Having started his professional career 16 years ago, Paulo Carvalho did not plan any major career changes. Then an opportunity came up that would change work life as he knew it and a few years later, the French/Portuguese national is completing his PhD at the Luxembourg Institute of Science and Technology (LIST).
“Would matter be perfect, it would be boring” says Guillaume Nataf, who has an oozing passion for physics and teaching fundamental science. The French national did his PhD in the group of FNR PEARL Chair Jens Kreisel at the Luxembourg Institute of Science and Technology (LIST), in collaboration with the French Atomic Commission (CEA). We spoke to Guillaume, who has just started a Postdoc at the University of Cambridge, about life as a researcher.
Alex Gansen first dabbled in research during his Masters studies in physics at the University of Fribourg (Switzerland), and then decided he wanted to take on the challenge of a PhD, so the Luxembourg national returned to his home country. Alex has just submitted his thesis at the end of the 4th year of his AFR PhD in computational electromagnetics at the Luxembourg Institute of Science and Technology (LIST) in collaboration with the College of Engineering in Swansea. He sees the close links between local industry and research in Luxembourg as a great advantage for the future of research in the Grand Duchy.
Anna Scaini’s appetite for becoming a researcher was stirred at University, stemming from a desire to ‘save’ the last natural river in Europe, which runs close to her home town and causes dangerous local flooding. The Italian national is taking the first step towards pursuing her goal as she prepares to complete her PhD thesis in Hydrology at the Luxembourg Institute of Science and Technology (LIST).
Chetan Arora always knew he wanted to do a PhD, but did not see himself pursuing research beyond that. A few years later, the Indian national has completed his PhD in Requirements Engineering at the SnT at the University of Luxembourg, under the supervision of FNR PEARL Chair Lionel Briand – but this is only the beginning. During his PhD, Chetan’s passion for the challenging nature of research was lit, when he helped create a novel tool suite, which has the potential to have a big impact on software engineering.
Nina Hentzen, an organic chemist working on the chemical synthesis of collagen, is fascinated by research at the interface of chemistry and biology. The Luxembourg national is in the second year of her AFR PhD at ETH Zürich – and has just been selected to attend the renowned 2017 Lindau Nobel Laureate Meeting.
Pit Ullmann’s interest in natural sciences was piqued in high school. The Luxembourg national went on to study molecular biology at the University of Innsbruck and then found himself desiring a job that would be both interdisciplinary and diversified – fast forward and Pit is now completing his AFR PhD at the University of Luxembourg, where his research group studies why and how colon cancer develops and spreads.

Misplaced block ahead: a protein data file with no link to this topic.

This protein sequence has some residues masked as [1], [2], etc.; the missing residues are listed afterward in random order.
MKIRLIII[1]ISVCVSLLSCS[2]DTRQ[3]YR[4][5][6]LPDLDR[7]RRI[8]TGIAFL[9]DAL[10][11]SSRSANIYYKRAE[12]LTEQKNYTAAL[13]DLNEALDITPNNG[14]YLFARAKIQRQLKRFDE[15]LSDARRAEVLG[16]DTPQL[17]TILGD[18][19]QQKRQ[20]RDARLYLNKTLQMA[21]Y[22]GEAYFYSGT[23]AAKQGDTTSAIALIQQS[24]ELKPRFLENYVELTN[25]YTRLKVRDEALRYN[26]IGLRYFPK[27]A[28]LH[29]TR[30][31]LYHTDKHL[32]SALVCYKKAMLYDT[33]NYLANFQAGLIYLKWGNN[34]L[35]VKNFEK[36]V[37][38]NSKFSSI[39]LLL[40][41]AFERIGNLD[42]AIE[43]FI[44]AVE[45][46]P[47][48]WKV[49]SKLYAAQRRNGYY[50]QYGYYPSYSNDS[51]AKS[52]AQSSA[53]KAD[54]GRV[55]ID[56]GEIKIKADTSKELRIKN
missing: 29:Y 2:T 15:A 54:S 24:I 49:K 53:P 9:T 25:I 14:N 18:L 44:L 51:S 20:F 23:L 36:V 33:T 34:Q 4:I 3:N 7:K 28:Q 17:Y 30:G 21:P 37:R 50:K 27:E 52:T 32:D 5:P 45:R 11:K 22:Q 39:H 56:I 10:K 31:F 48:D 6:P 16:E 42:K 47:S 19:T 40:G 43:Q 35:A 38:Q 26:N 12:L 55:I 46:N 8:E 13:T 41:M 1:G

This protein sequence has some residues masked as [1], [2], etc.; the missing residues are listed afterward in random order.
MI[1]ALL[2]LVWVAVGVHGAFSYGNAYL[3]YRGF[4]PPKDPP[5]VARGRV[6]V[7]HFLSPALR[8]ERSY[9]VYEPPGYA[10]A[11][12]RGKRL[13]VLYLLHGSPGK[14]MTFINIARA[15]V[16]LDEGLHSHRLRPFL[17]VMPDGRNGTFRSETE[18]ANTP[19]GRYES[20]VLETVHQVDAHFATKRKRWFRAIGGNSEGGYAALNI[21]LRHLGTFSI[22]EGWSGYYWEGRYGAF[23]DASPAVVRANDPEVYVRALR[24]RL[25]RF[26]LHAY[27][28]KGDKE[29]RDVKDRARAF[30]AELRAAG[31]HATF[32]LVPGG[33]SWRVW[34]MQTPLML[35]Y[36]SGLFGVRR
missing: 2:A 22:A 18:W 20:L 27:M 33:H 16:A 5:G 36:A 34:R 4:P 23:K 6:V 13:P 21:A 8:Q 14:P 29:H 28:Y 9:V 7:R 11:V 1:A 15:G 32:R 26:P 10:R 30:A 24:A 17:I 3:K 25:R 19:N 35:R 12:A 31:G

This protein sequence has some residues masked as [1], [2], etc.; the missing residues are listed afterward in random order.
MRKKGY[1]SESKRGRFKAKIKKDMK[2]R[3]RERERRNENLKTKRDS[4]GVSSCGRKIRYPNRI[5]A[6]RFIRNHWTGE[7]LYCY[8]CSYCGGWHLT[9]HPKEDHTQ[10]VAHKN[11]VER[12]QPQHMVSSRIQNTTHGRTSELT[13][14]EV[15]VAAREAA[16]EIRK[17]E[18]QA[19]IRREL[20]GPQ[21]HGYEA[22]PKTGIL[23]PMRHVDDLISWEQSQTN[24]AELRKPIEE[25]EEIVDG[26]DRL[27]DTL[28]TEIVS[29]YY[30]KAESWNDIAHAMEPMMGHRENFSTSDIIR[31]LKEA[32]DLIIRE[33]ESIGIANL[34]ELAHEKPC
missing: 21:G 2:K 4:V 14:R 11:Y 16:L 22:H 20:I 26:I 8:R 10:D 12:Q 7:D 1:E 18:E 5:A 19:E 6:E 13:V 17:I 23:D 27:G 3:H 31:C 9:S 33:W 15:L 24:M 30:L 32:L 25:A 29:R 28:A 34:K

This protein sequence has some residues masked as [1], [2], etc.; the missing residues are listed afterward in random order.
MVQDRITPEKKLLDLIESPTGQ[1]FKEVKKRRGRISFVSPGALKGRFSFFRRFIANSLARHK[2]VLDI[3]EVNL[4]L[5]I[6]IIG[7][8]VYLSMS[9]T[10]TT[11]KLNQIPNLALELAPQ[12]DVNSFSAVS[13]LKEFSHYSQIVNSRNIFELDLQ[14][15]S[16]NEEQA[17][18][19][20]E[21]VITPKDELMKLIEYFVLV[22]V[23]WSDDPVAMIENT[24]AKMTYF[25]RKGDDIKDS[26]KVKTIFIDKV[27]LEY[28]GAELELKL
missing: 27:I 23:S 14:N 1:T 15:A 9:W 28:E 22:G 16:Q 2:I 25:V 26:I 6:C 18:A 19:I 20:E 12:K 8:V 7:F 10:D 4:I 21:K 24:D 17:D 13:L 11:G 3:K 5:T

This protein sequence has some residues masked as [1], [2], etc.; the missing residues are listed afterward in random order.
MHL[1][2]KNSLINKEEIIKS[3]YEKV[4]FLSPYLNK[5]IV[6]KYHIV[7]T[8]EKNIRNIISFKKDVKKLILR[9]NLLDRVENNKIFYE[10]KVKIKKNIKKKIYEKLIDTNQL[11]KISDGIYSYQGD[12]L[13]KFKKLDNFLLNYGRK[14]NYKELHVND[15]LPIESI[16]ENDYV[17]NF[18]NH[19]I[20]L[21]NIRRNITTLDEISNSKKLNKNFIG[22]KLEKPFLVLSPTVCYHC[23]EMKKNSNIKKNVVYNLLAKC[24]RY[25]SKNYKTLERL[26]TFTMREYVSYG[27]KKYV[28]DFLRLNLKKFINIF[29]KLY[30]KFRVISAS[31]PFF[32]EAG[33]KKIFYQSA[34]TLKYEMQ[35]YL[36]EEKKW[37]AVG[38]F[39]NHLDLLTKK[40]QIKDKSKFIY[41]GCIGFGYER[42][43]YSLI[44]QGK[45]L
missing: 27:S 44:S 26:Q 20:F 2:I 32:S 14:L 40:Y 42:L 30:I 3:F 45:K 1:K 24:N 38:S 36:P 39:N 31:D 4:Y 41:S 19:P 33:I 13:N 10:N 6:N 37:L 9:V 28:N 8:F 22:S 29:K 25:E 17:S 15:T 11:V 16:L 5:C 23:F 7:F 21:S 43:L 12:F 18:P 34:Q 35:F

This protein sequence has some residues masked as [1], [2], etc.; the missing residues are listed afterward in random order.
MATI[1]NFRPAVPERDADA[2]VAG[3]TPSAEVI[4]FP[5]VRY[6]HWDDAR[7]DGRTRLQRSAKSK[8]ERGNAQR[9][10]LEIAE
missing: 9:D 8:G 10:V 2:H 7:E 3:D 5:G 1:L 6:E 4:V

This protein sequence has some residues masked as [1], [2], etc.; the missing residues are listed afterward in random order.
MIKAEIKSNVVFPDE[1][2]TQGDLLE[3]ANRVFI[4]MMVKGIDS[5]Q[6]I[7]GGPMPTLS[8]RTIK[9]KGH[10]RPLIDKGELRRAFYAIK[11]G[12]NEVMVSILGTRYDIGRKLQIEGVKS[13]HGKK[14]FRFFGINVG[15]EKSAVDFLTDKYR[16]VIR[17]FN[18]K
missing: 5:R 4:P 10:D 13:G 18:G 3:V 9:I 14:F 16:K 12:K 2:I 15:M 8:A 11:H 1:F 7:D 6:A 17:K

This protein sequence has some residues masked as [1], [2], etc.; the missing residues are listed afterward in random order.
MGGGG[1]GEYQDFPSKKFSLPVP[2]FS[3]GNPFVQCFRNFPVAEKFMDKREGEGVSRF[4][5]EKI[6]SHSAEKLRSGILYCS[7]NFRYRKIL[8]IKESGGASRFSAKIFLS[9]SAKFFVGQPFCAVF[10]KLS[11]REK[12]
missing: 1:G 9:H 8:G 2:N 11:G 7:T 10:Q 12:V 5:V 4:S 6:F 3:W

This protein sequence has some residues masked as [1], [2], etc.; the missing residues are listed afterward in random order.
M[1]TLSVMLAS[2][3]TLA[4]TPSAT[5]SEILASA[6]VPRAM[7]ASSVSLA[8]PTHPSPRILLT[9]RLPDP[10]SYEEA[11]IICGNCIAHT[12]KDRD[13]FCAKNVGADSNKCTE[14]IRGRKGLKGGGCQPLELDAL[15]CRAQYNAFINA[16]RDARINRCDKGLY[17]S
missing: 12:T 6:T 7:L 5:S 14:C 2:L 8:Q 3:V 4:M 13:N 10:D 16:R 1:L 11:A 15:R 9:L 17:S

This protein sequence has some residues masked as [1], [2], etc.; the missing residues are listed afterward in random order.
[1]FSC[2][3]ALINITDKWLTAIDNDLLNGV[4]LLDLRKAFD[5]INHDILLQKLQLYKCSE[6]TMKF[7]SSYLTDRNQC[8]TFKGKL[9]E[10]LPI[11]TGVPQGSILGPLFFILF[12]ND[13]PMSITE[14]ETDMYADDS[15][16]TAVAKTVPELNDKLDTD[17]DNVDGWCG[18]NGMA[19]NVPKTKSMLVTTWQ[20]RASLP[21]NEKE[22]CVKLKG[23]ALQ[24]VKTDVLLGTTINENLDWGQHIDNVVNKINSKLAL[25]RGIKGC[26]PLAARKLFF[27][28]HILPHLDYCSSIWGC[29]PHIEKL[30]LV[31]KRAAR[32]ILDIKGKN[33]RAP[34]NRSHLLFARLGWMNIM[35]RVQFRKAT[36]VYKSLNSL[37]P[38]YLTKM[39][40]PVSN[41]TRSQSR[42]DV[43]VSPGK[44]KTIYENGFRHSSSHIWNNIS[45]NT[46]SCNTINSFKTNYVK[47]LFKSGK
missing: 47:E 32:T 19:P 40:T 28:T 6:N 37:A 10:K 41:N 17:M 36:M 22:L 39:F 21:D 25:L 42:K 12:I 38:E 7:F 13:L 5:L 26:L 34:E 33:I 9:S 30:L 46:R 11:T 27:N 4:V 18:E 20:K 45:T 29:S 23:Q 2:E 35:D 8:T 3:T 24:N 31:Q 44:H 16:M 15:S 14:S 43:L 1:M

“The Beauty of Science”: doctoral student Hossam Elanzeery about his encounter with 29 Physics Nobel laureates
“Educate – inspire – connect” is the motto of Lindau Nobel Laureate meeting that brings together the world’s science elite and talented young scientists. The FNR spoke to Hossam Elanzeery, AFR PhD student at the University of Luxembourg, who was sponsored by the FNR to attend the 2016 Lindau Nobel Meeting.
In 2015, Cyrille Thinnes was featured in our campaign ‘Spotlight on Young Researchers’, which highlighted early-career researchers with a connection to Luxembourg. At the time, Cyrille was at the University of Oxford doing a DPhil (PhD) in chemical biology. One year on, we caught up with Cyrille!
In 2015, Dimitra Anastasiou was featured in our campaign ‘Spotlight on Young Researchers’, which highlighted early-career researchers with a connection to Luxembourg. In November 2015, Dimitra moved to Luxembourg with her young family to start her prestigious Marie Curie Individual Fellowship at the Luxembourg Institute of Science and Technology (LIST). One year on, we caught up with Dimitra!
Luxembourgish PhD candidate Charles de Bourcy was one of two Luxembourg participants selected to attend the 2015 Lindau Nobel Meeting. Charles recounts the highlights of attending the Meeting, and cites the passion of some Nobel Prize winners as an inspiration.
To meet a Nobel Prize winner is something special for every scientist. The early-career researcher Gökhan Ertaylan from the Luxembourg Centre for Systems Biomedicine (LCSB) at the University of Luxembourg got to meet 37 all at once when he attended the 2014 Lindau Nobel Laureate Meeting.
From 9 – 13 April, the FNR’s Secretary General Marc Schiltz is in the US as he joins Etienne Schneider, Minister of the Economy, as well as Prince Guillaume and Princess Stephanie on the Luxembourg economic mission to the US. With visits to Planetary Resources, SSL and the NASA Ames Research Center, the FNR is painting itself a picture of the Space Resources initiative. Which influence does this Government initiative have on public research and on the FNR? Interview with FNR Secretary General Marc Schiltz.
Science based start-ups in Luxembourg: Black Swan – profiling and anomaly detection solutions